Hamster Exercise Balls
Pros and Cons
Hamsters can run over 5.5 miles (9 km) every single night. With so much much energy to burn, it’s hard to imagine any cage could be big enough for them, so a hamster exercise ball may seem like a logical purchase for any new hamster owner. However, a ball may not be the right choice and in this article I’m going to explain why.
Hamster exercise balls do have some pros. Such fast, energetic creatures can easily slip away from you when allowed to roam freely, exposing them to dangers around the home such as electric wires, mouse traps, or anything nasty hidden away under the sofa or fridge. A ball is one solution to over-adventurous hamsters; it keeps them contained, stopping them from slipping into small gaps, while the larger and more brightly coloured shape is far easier for a human to spot than a sneaky little critter. Hamster balls are also cheap, readily available, easy to store and provide a safe way for small children to interact with their pets. But despite all these obvious benefits, a hamster ball may actually do more harm than good.
Bending their Backs
The first problem with hamster exercise balls is that they can force your hamster to arch its back. This is the same problem that many wheels have, despite the fact that hamsters are so small. A minimum wheel diameter of 8” is recommended for Syrian hamsters, while dwarfs are usually okay with a 6” wheel. The same rules apply to exercise balls. The ball you give your hamster should be appropriate for its size. As there is a lot of variation even within Syrians, it’s possible that 8” is still too small for your individual pet so it’s important to be careful which ball you choose. You don’t need a ball so large that your hamster can sit in it and be completely flat, but it is important to make sure the curve is not too steep. In order to tell if your hamster needs a bigger wheel or ball, watch them running and look at the back of their neck. If their head is tilting upwards it is time for an upgrade. Hamsters are very agile, and, being burrowing creatures, they can tolerate some bending, but if their head is tilted back it means their spine is bending to a degree that, if not addressed soon, could cause permanent damage.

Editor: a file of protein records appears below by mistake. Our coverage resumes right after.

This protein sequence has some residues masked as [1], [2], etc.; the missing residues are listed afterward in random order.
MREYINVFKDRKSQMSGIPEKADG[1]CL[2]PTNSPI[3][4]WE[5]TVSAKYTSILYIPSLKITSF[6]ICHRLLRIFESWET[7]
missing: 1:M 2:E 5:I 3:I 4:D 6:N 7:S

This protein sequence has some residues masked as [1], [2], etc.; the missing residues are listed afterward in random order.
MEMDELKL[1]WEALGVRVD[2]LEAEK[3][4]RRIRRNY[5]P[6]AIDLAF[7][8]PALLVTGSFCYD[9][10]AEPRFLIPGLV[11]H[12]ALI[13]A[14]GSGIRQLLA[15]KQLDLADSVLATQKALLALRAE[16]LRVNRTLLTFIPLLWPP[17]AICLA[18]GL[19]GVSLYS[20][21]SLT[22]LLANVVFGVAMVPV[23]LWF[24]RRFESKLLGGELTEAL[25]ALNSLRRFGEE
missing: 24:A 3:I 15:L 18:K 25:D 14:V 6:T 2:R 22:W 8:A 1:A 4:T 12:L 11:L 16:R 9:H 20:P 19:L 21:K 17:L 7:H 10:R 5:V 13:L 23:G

Hamster exercise balls nearly always come with holes or slits in them to allow for air to get in. However, these are not always large enough, since being too big would present a risk of your hamster chewing its way through the plastic. This can mean the ventilation inside the ball is not sufficient and the small plastic ball can become hot and stuffy, making it an unpleasant place for your hamster to be. If you do decide to use a ball, you should limit the length of time your hamster is allowed to be in the ball to an absolute maximum of 15 minutes at a time, to ensure they do not become too hot.
Many hamster exercise balls are pretty, bright colours, which makes them appealing to young children. But hamsters already have poor eyesight and these colours, or even the slightly cloudy clear plastic ones, can make it extremely hard for your hamster to see where it is going. When a hamster is underground in the dark it is also unable to see its way around, but unlike in a ball, it has a way to combat this. Hamsters use their whiskers to feel where they are going, which helps them detect objects that are close to them and tells them how narrow their tunnel is. In a ball, however, hamsters cannot use their whiskers to feel their way around, which can make for an extremely disorientating experience. The ball also limits their use of their other senses, such as hearing and smell, which hamsters also heavily rely on in the wild. Not being able to see may result in them slamming into furniture or walls, which is not only distressing but risks injury. This is exacerbated by the fact that they cannot stop the ball once they have started rolling.